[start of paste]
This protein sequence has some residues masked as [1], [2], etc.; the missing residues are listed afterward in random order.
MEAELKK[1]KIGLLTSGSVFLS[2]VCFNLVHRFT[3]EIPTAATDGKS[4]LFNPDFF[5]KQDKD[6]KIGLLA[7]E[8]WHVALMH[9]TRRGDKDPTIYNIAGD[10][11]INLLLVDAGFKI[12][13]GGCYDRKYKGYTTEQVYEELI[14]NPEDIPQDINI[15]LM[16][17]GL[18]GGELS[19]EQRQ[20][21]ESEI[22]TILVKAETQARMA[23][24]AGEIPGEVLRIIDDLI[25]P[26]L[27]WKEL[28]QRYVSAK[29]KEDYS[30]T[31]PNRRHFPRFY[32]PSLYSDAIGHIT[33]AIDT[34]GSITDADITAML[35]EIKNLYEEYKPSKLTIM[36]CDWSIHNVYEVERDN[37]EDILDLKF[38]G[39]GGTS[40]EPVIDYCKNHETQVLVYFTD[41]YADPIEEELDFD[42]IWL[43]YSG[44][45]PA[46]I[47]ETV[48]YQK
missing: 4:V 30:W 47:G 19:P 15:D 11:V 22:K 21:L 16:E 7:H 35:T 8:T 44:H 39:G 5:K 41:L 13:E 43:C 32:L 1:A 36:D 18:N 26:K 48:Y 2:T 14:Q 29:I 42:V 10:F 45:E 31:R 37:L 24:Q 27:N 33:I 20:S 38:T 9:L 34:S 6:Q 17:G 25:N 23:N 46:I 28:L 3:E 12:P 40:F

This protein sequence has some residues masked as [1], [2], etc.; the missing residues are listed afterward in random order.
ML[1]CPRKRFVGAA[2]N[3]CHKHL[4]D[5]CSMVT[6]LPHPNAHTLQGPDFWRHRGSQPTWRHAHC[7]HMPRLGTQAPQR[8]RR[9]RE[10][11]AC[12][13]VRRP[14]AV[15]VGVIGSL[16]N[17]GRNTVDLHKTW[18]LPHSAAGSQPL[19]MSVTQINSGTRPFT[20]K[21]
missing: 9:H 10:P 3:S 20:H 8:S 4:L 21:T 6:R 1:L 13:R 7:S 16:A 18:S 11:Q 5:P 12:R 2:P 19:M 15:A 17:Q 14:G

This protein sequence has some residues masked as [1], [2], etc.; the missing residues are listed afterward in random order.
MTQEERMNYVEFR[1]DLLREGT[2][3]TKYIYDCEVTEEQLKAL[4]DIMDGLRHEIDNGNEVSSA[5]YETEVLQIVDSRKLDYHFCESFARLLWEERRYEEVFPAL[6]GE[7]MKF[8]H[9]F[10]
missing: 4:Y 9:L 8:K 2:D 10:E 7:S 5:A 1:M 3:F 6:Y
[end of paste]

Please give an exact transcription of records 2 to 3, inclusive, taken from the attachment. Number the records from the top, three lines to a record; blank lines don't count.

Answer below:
This protein sequence has some residues masked as [1], [2], etc.; the missing residues are listed afterward in random order.
ML[1]CPRKRFVGAA[2]N[3]CHKHL[4]D[5]CSMVT[6]LPHPNAHTLQGPDFWRHRGSQPTWRHAHC[7]HMPRLGTQAPQR[8]RR[9]RE[10][11]AC[12][13]VRRP[14]AV[15]VGVIGSL[16]N[17]GRNTVDLHKTW[18]LPHSAAGSQPL[19]MSVTQINSGTRPFT[20]K[21]
missing: 9:H 10:P 3:S 20:H 8:S 4:L 21:T 6:R 1:L 13:R 7:S 16:A 18:S 11:Q 5:P 12:R 2:P 19:M 15:A 17:Q 14:G

This protein sequence has some residues masked as [1], [2], etc.; the missing residues are listed afterward in random order.
MTQEERMNYVEFR[1]DLLREGT[2][3]TKYIYDCEVTEEQLKAL[4]DIMDGLRHEIDNGNEVSSA[5]YETEVLQIVDSRKLDYHFCESFARLLWEERRYEEVFPAL[6]GE[7]MKF[8]H[9]F[10]
missing: 4:Y 9:L 8:K 2:D 10:E 7:S 5:A 1:M 3:F 6:Y